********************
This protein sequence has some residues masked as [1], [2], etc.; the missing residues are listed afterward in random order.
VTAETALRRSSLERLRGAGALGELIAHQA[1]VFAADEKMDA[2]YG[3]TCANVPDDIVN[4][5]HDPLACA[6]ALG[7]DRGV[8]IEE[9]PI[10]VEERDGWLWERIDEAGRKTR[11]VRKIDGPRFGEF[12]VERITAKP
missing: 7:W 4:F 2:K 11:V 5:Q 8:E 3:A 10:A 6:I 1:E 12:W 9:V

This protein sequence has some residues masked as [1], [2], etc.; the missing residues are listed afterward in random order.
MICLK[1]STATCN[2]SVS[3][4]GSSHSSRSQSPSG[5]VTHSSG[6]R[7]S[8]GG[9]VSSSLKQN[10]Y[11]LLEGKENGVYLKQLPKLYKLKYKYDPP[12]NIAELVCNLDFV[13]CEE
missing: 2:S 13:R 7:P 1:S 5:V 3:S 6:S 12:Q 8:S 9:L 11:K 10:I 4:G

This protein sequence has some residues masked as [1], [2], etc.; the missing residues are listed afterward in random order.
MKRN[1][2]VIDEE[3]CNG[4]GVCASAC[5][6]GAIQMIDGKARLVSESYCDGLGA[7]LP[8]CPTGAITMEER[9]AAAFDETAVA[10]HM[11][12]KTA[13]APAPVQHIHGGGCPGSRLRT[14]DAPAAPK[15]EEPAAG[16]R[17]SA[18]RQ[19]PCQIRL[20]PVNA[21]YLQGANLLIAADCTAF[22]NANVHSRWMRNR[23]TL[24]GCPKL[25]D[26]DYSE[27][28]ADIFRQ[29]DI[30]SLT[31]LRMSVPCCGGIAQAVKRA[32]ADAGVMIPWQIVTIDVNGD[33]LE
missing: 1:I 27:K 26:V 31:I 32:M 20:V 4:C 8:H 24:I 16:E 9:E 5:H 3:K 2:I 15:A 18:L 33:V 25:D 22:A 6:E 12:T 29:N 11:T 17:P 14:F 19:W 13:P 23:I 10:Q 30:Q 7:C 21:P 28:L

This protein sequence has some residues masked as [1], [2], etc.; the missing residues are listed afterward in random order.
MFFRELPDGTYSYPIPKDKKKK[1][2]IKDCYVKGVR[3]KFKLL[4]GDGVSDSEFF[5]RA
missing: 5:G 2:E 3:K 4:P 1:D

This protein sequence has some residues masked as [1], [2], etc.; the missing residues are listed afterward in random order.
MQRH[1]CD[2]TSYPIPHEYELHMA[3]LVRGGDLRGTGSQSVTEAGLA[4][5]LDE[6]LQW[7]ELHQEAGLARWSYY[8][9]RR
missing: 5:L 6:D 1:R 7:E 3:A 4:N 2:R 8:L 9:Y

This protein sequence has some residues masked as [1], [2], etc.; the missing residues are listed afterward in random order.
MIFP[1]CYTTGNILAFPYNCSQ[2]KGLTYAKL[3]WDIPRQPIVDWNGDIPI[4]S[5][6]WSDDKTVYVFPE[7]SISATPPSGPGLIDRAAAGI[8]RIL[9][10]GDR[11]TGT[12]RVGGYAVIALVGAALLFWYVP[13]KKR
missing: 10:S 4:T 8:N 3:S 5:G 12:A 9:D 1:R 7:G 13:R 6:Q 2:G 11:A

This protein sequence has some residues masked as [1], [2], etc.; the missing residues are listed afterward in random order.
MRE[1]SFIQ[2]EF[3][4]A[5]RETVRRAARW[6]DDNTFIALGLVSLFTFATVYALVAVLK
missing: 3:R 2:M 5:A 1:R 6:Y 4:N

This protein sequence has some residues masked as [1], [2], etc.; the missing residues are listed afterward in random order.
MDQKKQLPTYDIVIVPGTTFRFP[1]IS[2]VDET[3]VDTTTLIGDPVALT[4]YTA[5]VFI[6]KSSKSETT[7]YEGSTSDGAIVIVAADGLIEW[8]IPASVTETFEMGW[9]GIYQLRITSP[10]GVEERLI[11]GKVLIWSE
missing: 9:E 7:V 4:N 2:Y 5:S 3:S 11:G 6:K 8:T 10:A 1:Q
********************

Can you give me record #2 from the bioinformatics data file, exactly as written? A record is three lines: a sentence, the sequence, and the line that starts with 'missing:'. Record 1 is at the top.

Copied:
This protein sequence has some residues masked as [1], [2], etc.; the missing residues are listed afterward in random order.
MICLK[1]STATCN[2]SVS[3][4]GSSHSSRSQSPSG[5]VTHSSG[6]R[7]S[8]GG[9]VSSSLKQN[10]Y[11]LLEGKENGVYLKQLPKLYKLKYKYDPP[12]NIAELVCNLDFV[13]CEE
missing: 2:S 13:R 7:P 1:S 5:V 3:S 6:S 12:Q 8:S 9:L 11:K 10:I 4:G